It seems a bit faster after moving my /tmp directory to an external hard drive. It would be nice to know for sure where chromium is caching content. It does seem to create a bunch of stuff under /tmp so this should help. The default /tmp location is on the root file system which is on the SD card. Not a great place for performance. I've also moved my swap ...
Yes i did it! thanks to M Noit :)
sudo apt-get install scrot
then, to take a screenshot after 5 seconds delay, (i got the screen with the terminal in it too! so i need some delays. Also, i can't execute that command through puTTy)
$ sudo scrot -d5
and i get a nice screenshot! :D
I think the problem here might be that you need to tell imagemagik what screen to take an image of, like so:
sleep 5; DISPLAY=":0.0"; export DISPLAY; import -window root filename.png
otherwise it will get confused between different X11 sessions (such as using VNC clients)
Personally I tend to take screen shots from another machine using RDP, that way they ...
The foundation has been working on an accelerated browser which may work better. The goals they've stated are to improve rendering speed which may help.
Unfortunately the limit you're hitting with display probably isn't so much a browser issue as a more fundamental issue with the frame buffer being slow to update. There's not much you can do about that ...
I use xdotool to solve the problem.
I created a bash loop every 60 seconds. This script is launched with autostart lxsession
WID=`xdotool search --name "TITLE OF PAGE IN MIDORI" | head-1`
xdotool windowfocus --sync $WID
xdotool click 1
RPi Jessie not working ?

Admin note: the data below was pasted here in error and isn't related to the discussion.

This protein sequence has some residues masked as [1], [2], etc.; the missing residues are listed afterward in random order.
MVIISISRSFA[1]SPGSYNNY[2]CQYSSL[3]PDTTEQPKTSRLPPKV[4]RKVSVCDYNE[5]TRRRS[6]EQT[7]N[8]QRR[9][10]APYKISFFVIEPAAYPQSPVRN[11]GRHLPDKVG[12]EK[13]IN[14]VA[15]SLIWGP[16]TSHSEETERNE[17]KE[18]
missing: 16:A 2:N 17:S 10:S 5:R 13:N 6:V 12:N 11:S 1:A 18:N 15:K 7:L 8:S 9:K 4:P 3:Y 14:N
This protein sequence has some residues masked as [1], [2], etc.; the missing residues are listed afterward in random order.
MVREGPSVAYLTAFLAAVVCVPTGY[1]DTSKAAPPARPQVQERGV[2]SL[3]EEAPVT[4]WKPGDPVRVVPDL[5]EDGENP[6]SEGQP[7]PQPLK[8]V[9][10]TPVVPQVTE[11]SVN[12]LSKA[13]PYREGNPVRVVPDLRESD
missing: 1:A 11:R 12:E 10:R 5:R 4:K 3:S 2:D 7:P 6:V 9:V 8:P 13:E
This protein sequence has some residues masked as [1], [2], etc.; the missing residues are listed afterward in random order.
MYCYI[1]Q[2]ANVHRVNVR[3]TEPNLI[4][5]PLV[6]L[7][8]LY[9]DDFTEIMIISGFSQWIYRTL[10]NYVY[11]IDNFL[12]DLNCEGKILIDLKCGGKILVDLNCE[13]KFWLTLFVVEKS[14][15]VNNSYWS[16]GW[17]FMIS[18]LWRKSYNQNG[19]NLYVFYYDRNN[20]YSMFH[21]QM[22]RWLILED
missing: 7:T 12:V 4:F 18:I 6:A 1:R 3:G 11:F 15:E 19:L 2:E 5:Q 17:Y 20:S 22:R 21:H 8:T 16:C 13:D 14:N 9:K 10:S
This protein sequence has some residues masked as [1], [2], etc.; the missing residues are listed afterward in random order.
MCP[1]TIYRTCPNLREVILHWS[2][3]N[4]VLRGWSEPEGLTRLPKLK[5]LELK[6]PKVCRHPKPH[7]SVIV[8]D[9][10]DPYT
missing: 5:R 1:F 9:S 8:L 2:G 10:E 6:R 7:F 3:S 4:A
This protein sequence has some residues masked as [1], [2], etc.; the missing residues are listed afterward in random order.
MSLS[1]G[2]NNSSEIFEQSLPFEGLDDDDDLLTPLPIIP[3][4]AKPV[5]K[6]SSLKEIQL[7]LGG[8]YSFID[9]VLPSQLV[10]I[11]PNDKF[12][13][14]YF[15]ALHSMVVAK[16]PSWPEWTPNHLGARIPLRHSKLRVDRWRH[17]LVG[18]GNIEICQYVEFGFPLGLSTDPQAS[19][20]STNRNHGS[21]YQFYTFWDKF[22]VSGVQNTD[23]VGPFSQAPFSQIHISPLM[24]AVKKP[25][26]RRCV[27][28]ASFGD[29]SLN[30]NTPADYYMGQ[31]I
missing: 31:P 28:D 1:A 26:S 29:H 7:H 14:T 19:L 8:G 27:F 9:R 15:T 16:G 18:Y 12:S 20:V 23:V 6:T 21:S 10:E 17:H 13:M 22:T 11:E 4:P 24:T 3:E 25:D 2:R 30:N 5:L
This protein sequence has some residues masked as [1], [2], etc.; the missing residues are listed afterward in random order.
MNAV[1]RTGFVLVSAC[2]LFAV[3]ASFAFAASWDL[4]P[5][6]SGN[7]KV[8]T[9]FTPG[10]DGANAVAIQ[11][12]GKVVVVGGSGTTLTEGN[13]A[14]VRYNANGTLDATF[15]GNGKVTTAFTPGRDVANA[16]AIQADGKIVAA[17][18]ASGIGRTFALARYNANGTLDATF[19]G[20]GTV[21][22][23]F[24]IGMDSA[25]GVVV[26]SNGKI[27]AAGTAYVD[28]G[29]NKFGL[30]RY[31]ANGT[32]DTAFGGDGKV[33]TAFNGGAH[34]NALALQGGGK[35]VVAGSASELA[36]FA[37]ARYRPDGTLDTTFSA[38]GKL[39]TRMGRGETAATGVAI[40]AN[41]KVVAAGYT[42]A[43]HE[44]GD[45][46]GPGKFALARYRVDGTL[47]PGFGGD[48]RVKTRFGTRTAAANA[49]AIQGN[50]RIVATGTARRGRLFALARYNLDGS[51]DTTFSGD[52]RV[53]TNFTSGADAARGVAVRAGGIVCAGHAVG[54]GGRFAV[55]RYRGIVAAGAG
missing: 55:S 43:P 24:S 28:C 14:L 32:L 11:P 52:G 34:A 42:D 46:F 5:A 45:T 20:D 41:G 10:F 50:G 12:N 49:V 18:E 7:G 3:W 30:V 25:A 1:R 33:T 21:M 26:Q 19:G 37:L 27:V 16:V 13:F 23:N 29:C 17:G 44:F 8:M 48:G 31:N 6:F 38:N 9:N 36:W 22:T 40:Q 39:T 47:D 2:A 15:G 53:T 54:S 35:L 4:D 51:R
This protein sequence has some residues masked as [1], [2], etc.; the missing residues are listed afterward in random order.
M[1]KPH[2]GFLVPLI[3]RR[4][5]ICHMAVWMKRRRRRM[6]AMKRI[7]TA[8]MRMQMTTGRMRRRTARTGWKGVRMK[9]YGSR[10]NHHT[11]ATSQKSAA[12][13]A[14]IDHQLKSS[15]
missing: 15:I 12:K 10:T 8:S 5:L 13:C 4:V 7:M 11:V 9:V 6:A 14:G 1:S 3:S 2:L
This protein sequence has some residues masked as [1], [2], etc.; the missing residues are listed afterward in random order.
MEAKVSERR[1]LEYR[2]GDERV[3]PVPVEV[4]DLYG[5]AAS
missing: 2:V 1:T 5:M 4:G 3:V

I think you want to use the autostart here:
...at least with the default Raspbian setup of LXDE.
At a guess you may be pressing the F1 key accidentally (by something pressing against, or using a faulty keyboard, etc) causing it to open the FAQ midori:faq
You should be able to disable this shortcut by editing this line in ~/.config/midori/accels:
; (gtk_accel_path "<Actions>/Browser/HelpFAQ" "F1")
so it is like:
You can install Chromium the open source parts of Google's Chrome but it can be a bit heavy for the Pi, slowing everything else down.
sudo apt-get install chromium
Your best be is to get the ...
I have no idea why Midori has as much trouble as it does, but I managed to grab the url for you:
Midori is under heavy development, and it looks like this is just a bug related to improper handling of memory. I would compile the latest git daily with a cron script to make sure you get a version that doesn't contain that bug as soon as it comes out.
Create a script to update Midori daily. Add these lines to it:
sudo git clone git://git.xfce.org/...
First of all, "The only player that will utilize the GPU acceleration is the omxplayer. It should be installed by default, but it is also so basic that it is CLI only." - Debian Forums
This means that your only option is to use omxplayer. I am not sure if it is able to play webm files, so that means that we should convert it. I have found that .mov files ...
Where are you running that script from? It looks to me like you do this from within the X GUI. In that case there is probably already a window manager running. Even if there is not and/or this is an xinit script, you should not background the wm and go from there.
The proper way to do this is to create a separate script with your while true loop in it ...